Sledding, skiing and ice skating are big fun in the winter, but can lead to big injuries, too.
The American Academy of Pediatrics (AAP) reminds parents to take steps to help their kids avoid injury and make sure they’re dressed appropriately for the cold weather.
“This is the time of year when we see people return from winter break vacations with knee injuries from skiing, and hand or wrist injuries from snowboarding. We also see concussions from both these sports,” the AAP Council on Sports Medicine and Fitness said in a report.
“Helmets are important for skiing and snowboarding,” an academy news release said. “Gloves with wrist guards are important for snowboarding.”
The AAP offers this advice for outdoor winter play:
Dress children in thin layers with a wicking layer beneath to keep kids’ skin dry. Make sure they wear a hat, gloves and boots.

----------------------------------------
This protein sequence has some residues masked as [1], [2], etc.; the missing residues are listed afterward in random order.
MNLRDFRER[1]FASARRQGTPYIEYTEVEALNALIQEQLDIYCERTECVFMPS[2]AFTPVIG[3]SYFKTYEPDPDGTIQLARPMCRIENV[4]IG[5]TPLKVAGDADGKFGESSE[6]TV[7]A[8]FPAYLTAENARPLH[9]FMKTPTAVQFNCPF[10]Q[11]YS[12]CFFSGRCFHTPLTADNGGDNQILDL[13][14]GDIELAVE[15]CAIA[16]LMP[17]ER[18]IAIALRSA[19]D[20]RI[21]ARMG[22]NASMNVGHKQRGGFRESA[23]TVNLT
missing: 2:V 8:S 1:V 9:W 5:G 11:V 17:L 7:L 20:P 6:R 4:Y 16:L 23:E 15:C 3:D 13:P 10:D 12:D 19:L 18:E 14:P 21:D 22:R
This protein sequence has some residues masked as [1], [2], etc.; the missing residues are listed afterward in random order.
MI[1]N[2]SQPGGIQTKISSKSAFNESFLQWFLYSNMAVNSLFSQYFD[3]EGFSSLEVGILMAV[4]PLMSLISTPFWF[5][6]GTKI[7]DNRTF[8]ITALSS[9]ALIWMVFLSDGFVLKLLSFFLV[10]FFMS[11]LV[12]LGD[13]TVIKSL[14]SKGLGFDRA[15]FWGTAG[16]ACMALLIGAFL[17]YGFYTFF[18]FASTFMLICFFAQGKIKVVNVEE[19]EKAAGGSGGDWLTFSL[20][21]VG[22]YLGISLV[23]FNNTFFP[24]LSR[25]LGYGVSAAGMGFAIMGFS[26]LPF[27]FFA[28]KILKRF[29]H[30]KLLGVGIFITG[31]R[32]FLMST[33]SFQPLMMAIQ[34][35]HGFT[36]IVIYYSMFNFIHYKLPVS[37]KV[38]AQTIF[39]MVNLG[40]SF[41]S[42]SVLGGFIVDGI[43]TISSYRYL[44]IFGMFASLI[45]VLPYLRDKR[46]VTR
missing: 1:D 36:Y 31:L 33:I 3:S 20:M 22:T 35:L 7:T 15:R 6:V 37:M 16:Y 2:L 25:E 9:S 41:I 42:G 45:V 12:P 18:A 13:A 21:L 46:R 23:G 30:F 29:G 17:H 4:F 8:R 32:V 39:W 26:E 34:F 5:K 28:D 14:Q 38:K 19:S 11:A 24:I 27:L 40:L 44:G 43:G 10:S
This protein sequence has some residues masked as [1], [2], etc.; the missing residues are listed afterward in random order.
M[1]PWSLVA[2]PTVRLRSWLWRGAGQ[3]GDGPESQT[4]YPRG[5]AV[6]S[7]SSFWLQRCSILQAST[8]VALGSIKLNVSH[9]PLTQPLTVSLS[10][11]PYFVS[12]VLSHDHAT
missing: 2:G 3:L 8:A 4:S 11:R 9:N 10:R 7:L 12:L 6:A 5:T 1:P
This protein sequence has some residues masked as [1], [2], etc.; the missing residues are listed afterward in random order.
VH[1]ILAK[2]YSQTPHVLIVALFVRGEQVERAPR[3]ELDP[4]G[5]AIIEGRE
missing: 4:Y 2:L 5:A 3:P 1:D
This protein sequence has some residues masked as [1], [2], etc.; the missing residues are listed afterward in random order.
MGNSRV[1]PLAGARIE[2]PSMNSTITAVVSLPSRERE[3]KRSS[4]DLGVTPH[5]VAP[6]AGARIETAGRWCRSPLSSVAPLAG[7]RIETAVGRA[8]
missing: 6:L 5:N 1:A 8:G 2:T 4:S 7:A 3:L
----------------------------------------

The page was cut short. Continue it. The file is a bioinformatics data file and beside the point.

Set time limits for outdoor play to avoid hypothermia and frostbite. Remind children to come inside every so often to warm up.
Only let your child skate on approved surfaces. Make sure they skate in the same direction as the crowd.
Never let your child sled near streets, crowded areas, ponds, lakes and trees. Arrange for someone to supervise.
Use steerable sleds that are sturdy and do not have sharp edges. Don’t use snow disks or inner tubes.
Look for qualified instructors and programs designed for children if your child wants to learn to ski or snowboard.
Never use alcohol or drugs before any winter activity.
Choose safe equipment that is properly fitted when skiing.
Use helmets approved for skiing and snowboarding.
Don’t let children under age 16 operate snowmobiles. Never let a child under age 6 ride on a snowmobile.